DOUGHERTY CO., GA (WALB) - Dougherty County's Commission Chairman Chris Cohilas said Monday there are "no guarantees" when it comes to the community receiving federal storm recovery dollars.
Right now, close to $65 million is in the hands of the Georgia Emergency Management Agency, awarded to the state as federal aid after several major disasters in 2017.
Monday, the commission approved renewing a $15,000 monthly contract with Cornerstone, a lobbying firm.
Cohilas said the county needs a voice at the table, as the state agency considers how best to divide up the federal funds.
"There is no update. We have no guarantees, whatsoever. We are just thankful for the state for making the request. We are working with them, partnering with them and we are very thankful to the Governor for considering our needs," said Cohilas.
Cohilas said keeping a "sustained voice" at the state and federal level will only help Dougherty County get as many resources as possible.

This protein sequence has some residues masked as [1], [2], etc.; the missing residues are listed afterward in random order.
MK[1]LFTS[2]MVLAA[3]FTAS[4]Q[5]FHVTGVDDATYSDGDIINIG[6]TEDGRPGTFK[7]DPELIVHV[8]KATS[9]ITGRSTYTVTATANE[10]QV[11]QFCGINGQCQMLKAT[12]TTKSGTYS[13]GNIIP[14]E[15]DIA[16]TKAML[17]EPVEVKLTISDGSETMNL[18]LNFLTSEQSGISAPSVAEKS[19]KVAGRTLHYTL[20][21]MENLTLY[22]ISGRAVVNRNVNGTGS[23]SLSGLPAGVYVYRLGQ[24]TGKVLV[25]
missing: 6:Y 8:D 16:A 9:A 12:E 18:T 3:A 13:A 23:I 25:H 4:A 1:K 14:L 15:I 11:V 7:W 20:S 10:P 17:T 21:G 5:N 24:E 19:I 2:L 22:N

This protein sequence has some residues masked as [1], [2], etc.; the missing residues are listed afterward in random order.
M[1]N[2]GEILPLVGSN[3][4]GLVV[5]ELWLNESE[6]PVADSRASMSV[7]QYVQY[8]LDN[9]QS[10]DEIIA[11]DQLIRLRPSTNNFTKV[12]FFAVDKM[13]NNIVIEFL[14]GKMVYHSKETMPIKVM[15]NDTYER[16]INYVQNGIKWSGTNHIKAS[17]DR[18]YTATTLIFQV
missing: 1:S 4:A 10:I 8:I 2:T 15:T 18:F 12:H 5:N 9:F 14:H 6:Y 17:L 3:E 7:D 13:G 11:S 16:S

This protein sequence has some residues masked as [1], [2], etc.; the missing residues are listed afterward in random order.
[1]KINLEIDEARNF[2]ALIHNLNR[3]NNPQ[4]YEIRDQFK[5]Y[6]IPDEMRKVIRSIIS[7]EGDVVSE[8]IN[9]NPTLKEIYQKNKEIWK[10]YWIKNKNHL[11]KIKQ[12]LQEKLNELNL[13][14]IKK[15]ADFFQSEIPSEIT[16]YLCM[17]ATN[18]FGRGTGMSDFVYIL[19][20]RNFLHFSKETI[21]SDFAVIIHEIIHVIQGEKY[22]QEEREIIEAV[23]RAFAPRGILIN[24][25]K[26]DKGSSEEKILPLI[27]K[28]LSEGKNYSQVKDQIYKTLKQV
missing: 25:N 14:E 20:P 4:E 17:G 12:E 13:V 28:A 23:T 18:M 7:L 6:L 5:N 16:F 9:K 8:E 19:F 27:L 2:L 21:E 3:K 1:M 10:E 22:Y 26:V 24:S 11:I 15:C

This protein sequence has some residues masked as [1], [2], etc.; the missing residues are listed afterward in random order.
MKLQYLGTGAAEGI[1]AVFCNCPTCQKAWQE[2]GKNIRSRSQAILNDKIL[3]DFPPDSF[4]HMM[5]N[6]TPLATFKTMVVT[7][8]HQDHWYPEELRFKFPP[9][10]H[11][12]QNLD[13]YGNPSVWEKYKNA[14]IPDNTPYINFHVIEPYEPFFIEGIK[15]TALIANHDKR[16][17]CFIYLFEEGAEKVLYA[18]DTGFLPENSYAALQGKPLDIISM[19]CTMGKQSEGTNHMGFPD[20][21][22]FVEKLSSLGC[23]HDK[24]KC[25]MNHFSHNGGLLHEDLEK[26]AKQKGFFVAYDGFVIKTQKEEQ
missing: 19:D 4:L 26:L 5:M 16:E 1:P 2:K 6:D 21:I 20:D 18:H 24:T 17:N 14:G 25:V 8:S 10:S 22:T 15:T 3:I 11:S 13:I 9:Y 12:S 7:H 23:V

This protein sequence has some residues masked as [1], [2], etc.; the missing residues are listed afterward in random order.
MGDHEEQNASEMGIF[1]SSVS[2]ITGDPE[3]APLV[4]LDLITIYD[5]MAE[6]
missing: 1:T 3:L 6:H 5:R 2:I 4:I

Also at Monday's meeting, the commission recognized National Public Works Week and honored two deserving public works employees.
Chairman Cohilas recognized Bruce Thomas as Supervisor of the Year and Chris Owens as the Public Works Employee of the Year.
Thomas and Owens, along with his co-workers, helped to re-forest parts of the county that lost thousands of trees during a massive EF-3 tornado in 2017.
Cohilas commended their efforts in the Radium Springs area, a community that was heavily damaged in the tornado.
"We did a lot as far as reforestation and planting trees. We worked hand in hand with Keep Albany Dougherty Beautiful and Judy Bowles in that tree planting project last October. Since then, we worked with Radium Elementary and plant trees. So, we are doing what we can to try to make an impact and revive, so to speak, the Radium area," said Thomas.
The men were selected by their peers at the county Public Works department.